Moral self image and moral decision making
Watch Dr Anneli Jefferson talk about moral decision making at the LSE's Centre for Philosophy of Natural and Social Science Choice Group.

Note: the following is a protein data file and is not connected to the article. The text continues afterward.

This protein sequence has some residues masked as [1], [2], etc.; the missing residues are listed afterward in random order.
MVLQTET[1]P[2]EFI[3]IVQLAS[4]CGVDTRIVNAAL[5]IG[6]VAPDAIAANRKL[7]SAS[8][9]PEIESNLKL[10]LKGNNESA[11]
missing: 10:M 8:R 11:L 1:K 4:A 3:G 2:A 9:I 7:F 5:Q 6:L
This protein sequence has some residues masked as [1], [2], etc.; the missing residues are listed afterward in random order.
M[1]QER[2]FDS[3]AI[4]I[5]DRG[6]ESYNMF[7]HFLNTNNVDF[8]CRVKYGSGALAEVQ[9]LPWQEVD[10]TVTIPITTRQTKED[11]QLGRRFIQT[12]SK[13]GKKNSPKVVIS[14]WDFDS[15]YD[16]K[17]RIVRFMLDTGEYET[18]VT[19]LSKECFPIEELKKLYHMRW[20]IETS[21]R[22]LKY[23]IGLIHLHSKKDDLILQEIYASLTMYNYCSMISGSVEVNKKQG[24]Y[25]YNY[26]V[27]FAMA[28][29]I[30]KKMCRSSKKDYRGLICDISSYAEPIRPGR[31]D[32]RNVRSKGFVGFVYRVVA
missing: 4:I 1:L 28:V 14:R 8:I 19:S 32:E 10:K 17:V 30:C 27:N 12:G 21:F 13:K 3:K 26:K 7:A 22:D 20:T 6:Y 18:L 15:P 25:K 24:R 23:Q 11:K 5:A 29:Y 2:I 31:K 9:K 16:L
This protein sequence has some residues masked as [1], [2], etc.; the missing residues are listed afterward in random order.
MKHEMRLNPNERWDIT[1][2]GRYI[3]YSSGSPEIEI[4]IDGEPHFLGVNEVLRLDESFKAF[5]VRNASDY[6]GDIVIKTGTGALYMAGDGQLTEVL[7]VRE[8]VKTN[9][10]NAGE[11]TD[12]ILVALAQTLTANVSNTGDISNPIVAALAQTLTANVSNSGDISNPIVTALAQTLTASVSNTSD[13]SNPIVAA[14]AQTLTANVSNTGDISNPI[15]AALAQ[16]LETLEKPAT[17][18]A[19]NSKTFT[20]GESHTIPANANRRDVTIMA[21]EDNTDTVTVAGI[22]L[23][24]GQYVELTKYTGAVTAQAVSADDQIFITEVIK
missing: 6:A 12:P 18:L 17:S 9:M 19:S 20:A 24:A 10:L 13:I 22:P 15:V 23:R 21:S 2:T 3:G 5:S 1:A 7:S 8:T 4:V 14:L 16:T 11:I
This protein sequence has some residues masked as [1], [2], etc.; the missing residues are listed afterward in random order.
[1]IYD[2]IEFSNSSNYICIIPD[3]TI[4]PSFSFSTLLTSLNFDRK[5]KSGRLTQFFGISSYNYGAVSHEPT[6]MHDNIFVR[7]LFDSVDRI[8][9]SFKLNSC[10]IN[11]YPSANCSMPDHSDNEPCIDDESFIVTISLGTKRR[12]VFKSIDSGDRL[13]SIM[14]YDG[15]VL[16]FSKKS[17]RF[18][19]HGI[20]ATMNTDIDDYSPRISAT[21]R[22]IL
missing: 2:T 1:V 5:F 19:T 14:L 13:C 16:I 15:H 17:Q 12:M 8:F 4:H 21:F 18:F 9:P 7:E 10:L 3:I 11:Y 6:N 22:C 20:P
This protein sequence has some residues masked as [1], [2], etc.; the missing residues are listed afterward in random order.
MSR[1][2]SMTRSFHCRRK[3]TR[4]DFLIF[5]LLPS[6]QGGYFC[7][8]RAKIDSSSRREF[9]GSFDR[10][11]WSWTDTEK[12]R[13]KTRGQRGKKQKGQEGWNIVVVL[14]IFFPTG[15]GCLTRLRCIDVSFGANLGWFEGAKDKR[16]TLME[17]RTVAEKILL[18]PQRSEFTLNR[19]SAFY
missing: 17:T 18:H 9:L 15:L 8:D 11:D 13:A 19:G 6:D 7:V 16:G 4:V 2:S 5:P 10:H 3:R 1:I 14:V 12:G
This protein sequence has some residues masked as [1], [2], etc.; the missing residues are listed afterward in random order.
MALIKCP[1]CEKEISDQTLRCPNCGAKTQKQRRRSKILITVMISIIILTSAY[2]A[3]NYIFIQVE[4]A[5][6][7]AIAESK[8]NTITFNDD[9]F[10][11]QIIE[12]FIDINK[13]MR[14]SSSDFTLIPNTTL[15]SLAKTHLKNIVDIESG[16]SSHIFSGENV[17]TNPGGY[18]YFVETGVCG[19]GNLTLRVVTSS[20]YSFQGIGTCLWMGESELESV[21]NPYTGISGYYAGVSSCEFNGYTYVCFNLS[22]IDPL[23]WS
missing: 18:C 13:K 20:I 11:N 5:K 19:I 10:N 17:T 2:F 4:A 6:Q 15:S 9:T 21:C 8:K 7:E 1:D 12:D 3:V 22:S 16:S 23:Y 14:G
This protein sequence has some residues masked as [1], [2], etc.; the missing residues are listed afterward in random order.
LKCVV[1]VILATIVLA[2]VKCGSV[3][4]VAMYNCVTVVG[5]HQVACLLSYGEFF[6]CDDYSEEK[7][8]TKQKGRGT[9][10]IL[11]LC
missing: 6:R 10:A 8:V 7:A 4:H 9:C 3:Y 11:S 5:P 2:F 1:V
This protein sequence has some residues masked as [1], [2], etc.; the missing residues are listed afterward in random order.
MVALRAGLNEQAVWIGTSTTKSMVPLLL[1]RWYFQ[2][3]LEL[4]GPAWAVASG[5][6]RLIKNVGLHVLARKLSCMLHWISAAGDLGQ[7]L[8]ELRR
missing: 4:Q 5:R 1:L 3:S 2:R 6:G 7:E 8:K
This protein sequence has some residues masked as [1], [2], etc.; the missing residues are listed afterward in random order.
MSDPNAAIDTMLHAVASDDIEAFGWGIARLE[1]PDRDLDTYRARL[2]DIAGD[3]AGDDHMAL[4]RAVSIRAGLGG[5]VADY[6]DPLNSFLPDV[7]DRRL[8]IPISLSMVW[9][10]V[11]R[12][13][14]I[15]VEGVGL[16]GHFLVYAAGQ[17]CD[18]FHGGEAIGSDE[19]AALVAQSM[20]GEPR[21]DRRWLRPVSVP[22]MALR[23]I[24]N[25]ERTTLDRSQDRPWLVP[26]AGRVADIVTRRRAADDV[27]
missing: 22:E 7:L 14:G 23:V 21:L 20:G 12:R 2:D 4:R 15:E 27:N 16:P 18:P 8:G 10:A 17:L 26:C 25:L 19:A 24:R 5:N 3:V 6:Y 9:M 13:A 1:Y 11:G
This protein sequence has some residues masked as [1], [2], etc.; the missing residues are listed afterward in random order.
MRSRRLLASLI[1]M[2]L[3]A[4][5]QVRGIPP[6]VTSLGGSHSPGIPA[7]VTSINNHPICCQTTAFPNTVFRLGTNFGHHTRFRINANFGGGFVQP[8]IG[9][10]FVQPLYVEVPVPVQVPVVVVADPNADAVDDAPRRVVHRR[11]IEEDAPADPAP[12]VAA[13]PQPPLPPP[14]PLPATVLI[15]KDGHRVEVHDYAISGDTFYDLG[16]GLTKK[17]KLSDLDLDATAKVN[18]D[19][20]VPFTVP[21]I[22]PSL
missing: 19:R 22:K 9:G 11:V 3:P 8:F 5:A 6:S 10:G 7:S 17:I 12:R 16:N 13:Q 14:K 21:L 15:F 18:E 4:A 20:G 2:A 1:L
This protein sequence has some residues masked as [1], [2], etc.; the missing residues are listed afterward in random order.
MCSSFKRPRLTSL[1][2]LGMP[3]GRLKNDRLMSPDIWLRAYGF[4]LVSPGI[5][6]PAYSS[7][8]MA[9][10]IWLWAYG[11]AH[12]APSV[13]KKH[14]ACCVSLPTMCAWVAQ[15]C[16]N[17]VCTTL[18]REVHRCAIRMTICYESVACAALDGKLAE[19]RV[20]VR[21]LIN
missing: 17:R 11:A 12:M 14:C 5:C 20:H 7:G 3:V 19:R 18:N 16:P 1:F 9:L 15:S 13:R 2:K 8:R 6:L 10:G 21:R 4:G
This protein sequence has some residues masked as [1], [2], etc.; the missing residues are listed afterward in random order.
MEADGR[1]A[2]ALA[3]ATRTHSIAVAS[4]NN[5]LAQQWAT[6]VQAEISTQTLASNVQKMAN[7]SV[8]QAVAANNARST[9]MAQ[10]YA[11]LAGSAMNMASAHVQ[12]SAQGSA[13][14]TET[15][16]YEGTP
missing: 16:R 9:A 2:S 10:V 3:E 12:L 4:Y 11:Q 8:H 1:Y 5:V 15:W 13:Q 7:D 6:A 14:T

Our moral decisions and actions are guided by what we take to be morally permissible and impermissible. In this talk I consider another factor which may affect both our judgment of moral permissibility and our moral conduct: our moral self-image. In particular, I ask whether a positive view of our own moral character traits is conducive to making good moral decisions and acting well. I discuss arguments from self-consistency that support this hypothesis. I then turn to the bias known as the better than average effect, and argue that our need for a positive moral self-image can lead us to be insensitive to evidence that we are acting immorally. The belief that we are morally superior facilitates unwarranted complacency and can lead to warped moral judgment via mechanisms of self-justification. This danger is particularly high when moral self-descriptions and evaluations of behaviour are very abstract. Very concrete moral self-ascriptions on the other hand are likely to have a positive effect. I conclude that while a positive moral self-image can be of limited benefit under tightly circumscribed conditions, it will in many cases be detrimental to moral judgment and conduct.